Richardson v. Hennly, et al.

Richardson filed suit against her former employer, alleging violation of the Georgia Equal Employment of the Handicapped Code, battery and intentional infliction of emotional harm.  She claimed that her former co-worker, Hennly, would smoke a pipe around her, causing her “nausea, stomach pain, loss of appetite, loss of weight, headaches and anxiety.” She was twice hospitalized due to her adverse reactions.  Shortly after she returned to work after her second hospitalization, her employment was terminated, primarily for excessive absenteeism.  Hennly prevailed in the district court on his motion for summary judgment against the claims of battery and intentional infliction of emotional distress; Richardson appealed.  The company appealed the denial of its summary judgment motion; the appeals were consolidated.  The Court of Appeals rejected Hennly’s argument that pipe smoke is “an immaterial substance incapable of battering another,” ruling that “[t]he unlawful touching need not be direct, but may be indirect, as by the precipitation upon the body of a person of any material substance.”  The court restored Richardson’s claims against Hennly and upheld the denial of First Federal’s summary judgment motion.

On June 27, 1994, the Georgia Supreme Court, at 444 S.E.2d 317, 264 Ga. 355, 3 A.D. Cases 617 (1994), by a 6-1 opinion, reversed the decision of the Court of Appeals, ruling that Richardson’s maladies arose “in the course of and out of employment.”  Thus, she should seek a remedy under a state workers’ compensation claim. The dissenting justice said that she believes Hennly could be found liable since he “intentionally treated Richardson differently from other employees by harassing her, flaunting her inability to do anything about his acts because of her inferior position and even blowing his pipe smoke directly in her face.”  See Rankin, B., “The Ga. Supreme Court Ruling Says Worker Choked by Smoke Can’t Seek Damages,” Atlanta Journal and Constitution, June 28, 1994, C4.  The Court of Appeals of Georgia, at 448 S.E.2d 91, 214 Ga. App. 364, entered orders accordingly.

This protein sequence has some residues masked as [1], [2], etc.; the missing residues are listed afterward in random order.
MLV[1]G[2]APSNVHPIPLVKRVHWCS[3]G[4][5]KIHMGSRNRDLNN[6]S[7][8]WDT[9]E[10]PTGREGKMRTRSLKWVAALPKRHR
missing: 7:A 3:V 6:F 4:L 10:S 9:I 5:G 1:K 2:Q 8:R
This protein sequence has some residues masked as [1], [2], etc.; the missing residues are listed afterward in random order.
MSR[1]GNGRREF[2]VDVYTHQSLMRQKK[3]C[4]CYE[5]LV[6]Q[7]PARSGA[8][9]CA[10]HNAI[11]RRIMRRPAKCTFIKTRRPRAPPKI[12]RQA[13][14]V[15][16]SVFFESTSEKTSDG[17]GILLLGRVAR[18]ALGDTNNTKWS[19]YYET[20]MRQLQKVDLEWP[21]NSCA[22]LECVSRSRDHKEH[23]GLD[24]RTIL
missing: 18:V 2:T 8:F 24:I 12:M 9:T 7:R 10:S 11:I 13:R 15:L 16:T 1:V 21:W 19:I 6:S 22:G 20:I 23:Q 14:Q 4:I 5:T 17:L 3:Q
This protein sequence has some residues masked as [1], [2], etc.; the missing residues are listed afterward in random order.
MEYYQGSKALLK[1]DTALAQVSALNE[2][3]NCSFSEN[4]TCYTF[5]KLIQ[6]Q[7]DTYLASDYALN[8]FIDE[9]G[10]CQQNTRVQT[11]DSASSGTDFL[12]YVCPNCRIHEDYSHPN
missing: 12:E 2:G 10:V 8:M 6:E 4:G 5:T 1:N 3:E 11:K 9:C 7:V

434 S.E.2d 772, 209 Ga. App. 868, No. A93A0807 (Ga. Ct. App.)(1993).